the guy's really gonna think

you're busy here.
- You don't have to do that.

- No, that's the way you do it.

Oh, and incidentally,

let's go for that two page
ad in Time magazine,

and then let's go
for the Carson Show.

That's the Johnny Carson Show.

And if we got all that,
let's go right ahead

to the top, let's get the cover
of the Plumber's Weekly.

- Schneider.
- Yeah?

- I'd like you to meet Manny
Mancuso of Manny's Meat Market.

- Oh, hi there, Manny.

Got a little liverwurst
in your fingernails there.

(audience laughing)

- Hi.

- That's some meatball.

- Yeah, it's real
good to see you.

Do we have an appointment?

- Well 10 o'clock, that's
what Nick said, 10 o'clock.

It's 10 o'clock,
he said 10 o'clock.

- That's right, Manny,
I said 10 o'clock.

It's good to see you.

Why don't you just
step into the office

and we'll be with
you in a second, okay.

- Nick, Nick, Nick, Nick.

Could I talk to you a minute?
- Sure.

- We have two
appointments all week,

you make them at the same time?

It's called psychology.

Trust me, busy
people like busy people.

Look busy.

- Hey, that promotion
you did for me

last week was beautiful.

I mean, how you
could take a pot roast

and turn it into poetry.

You are strictly USDA choice.

- Thank you, Manny,
I'm glad you liked it.

- And now I wanna
go all the way.

I wanna do the biggest
promotion of the year

on whole, broiling,
and frying chickens.

- Sounds great, Manny.

- I wanna slap handbills
under every windshield wiper

in the neighborhood,
stuff every mailbox.

- Would you excuse me

just a minute.
- What?

You're not giving
up chicken, are you?

- Hello?
- Mr. Tiller is here
to see you.


Would you have a seat please?

- It'll be terrific.
- You tack 'em up

on all the telephone poles.
- It's Tiller, he...

- Okay, that's a
great idea, Manny.

- On walls and fences.
- Yeah, man, it's great.

Let's go.
- And pass 'em out

at bingo games.
- I like that.

That's wonderful.
- Where're we going?

- I wanna take you
out to the secretary,

get your thinking down on paper.

It's a great idea.
- Yes, it's too important.

- Ah, Mr. Tiller.

We wanna get it down
in writing and we'll get

on it right away.
- Hold on a second,

I'll be right with you, we're
a little busy at the moment.

- Okay.
- It's good to see you.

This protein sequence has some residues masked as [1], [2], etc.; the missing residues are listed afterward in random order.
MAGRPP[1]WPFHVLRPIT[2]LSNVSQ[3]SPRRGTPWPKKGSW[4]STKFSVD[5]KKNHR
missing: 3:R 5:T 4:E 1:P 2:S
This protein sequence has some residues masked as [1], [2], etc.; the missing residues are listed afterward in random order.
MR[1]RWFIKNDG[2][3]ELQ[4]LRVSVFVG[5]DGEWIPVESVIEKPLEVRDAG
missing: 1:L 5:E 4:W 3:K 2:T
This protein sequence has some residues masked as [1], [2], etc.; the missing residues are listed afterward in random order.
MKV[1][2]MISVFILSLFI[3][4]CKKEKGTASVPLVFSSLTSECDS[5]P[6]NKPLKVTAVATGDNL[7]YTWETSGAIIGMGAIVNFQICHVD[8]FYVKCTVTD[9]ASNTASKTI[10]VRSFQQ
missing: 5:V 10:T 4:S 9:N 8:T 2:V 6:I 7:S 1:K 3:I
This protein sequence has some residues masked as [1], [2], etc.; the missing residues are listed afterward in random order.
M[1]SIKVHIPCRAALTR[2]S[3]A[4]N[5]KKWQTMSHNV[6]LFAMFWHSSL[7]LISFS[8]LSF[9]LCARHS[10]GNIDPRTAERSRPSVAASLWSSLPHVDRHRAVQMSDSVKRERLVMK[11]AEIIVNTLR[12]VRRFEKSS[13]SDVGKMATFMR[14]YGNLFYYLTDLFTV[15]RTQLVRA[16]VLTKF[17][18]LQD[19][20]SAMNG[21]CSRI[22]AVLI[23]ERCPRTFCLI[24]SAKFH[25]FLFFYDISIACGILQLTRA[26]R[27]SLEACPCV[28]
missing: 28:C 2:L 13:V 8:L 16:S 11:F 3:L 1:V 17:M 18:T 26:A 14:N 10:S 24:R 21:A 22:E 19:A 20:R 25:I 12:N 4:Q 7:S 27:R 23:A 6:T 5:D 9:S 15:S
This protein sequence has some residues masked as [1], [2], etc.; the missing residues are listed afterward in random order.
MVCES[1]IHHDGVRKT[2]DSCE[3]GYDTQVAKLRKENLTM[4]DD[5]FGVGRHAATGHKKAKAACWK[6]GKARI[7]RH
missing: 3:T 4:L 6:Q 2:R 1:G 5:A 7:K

- Romano and Handress.

Just a second, it's Mr. Schneider
from Procter and Gamble.

- Oh, Mr. Schneider...
(audience laughing)

- You'll have to tell him
we'll get right back to him.

- Mr. Schneider could you
tell Mr. Procter or Mr. Gamble

that they'll get
right back to them.

(audience laughing)

- Barbara, Mr. Mancuso's
gonna give you some information

about the meat packing industry.

- Oh, basically, I'm just
talking breasts and thighs.

(audience laughs)
- Okay, well I'll get down

right away, but do
you have a pencil?

- Pencil, um.

- Ah.
- Ah.

- There you go.

Boy, what a morning.

- Pretty busy little
office you two have here.

Well, you know
what I always say,

if you want
something done right,

you give it to a busy person.

- Oh, that's an
interesting theory.

- Oh, yes.
- Right, Annie?

- Uh, right. (buzzing)

Excuse me.


The paper is in the
upper left hand drawer.

No more calls, hon,
that means don't buzz us.

Got temporary help. (laughs)

- Pretty face,
probably not too bright.

(audience laughs)

Special creative
award, well well...

Little sticky, isn't it?

- Yeah, I know, it's
the humidity in here.

We'll get our new
suite of offices...

- Please, Mr. Tiller,
why don't you sit down?

- Maurice, Maurice, after all,

we're gonna be working together.

- We are?

- You mean we've
got the account?

- Well if you want it.

May not amount to much,
half a million dollar budget.

Let's see, that works out to...

How much commission for you two?

- $75,000.00.
- $75,000.00.

Um, Mr. Tiller, I want you...

I mean, Maurice, please,